So last post I had a series of pictures from inside of Mt. Zas. This time, the pictures were taken from on top!
Again, these are long exposure pictures. I think a film analogy is actually easiest to illustrate the principle: the longer the camera is left “open” the more light hits the film (or in this case sensor), leaving a brighter image. This technique is especially useful in low-light conditions. In daytime if you left your camera recording for 5 or 6 minutes you’d just have a completely white frame; an over-exposed picture.
Alright, so that’s the basic idea, here are a few more examples of the technique. Oh, and I really must emphasize, these pictures were taking in an absolutely mind boggling setting. The pictures really don’t do it justice. Sitting atop Mt. Zas at midnight while watching the lights twinkle on a dozen different islands and the milky way wheel overhead is a memory I’ll not soon forget! Here you can actually see two Kats! She and I were working on getting her camera settings sorted out so here you can see her face illuminated by the backlight of the camera both sitting down and standing up. Because she spent about the same amount of time in both positions (and almost no time in between) you can see a pretty clear image of her in both places!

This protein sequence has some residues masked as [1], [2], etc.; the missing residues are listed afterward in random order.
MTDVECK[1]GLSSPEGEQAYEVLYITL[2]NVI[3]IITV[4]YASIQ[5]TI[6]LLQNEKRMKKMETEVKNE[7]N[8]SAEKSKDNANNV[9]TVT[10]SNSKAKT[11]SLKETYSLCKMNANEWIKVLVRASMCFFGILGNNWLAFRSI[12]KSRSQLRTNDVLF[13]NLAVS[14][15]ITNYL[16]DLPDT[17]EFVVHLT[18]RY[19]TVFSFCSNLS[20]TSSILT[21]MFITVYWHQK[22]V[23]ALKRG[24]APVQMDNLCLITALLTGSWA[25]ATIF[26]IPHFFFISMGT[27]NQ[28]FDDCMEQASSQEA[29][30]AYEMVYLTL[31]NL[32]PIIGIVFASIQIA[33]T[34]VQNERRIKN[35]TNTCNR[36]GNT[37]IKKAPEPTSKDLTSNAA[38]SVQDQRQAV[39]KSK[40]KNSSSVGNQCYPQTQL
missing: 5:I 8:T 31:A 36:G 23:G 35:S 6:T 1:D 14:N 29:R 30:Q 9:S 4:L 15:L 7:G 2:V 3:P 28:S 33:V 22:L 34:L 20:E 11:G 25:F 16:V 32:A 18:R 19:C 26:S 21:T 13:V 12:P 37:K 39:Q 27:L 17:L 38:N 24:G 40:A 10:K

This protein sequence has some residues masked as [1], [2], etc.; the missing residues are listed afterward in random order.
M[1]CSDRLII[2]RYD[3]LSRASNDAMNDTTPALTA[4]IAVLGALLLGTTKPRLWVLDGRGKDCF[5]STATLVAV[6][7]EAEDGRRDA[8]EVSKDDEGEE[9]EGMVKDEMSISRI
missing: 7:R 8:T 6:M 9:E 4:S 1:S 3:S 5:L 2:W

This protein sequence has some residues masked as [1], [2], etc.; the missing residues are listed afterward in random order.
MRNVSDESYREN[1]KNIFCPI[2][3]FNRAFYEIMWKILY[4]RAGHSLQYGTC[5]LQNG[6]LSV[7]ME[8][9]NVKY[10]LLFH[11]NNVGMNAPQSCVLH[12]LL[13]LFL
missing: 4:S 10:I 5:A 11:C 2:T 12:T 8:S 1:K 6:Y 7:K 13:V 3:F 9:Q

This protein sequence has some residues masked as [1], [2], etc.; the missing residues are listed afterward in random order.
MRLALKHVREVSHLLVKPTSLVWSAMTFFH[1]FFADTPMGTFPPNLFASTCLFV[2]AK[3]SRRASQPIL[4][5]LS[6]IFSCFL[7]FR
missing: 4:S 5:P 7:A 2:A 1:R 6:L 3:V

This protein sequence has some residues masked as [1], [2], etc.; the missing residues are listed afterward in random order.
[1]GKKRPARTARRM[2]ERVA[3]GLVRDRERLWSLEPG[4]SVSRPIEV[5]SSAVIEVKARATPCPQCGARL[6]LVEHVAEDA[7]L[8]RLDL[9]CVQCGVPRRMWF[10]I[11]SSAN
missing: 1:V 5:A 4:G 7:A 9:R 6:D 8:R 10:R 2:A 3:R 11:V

And here’s the whole team! From left to right: Angus, Kat, Colin, and Zach.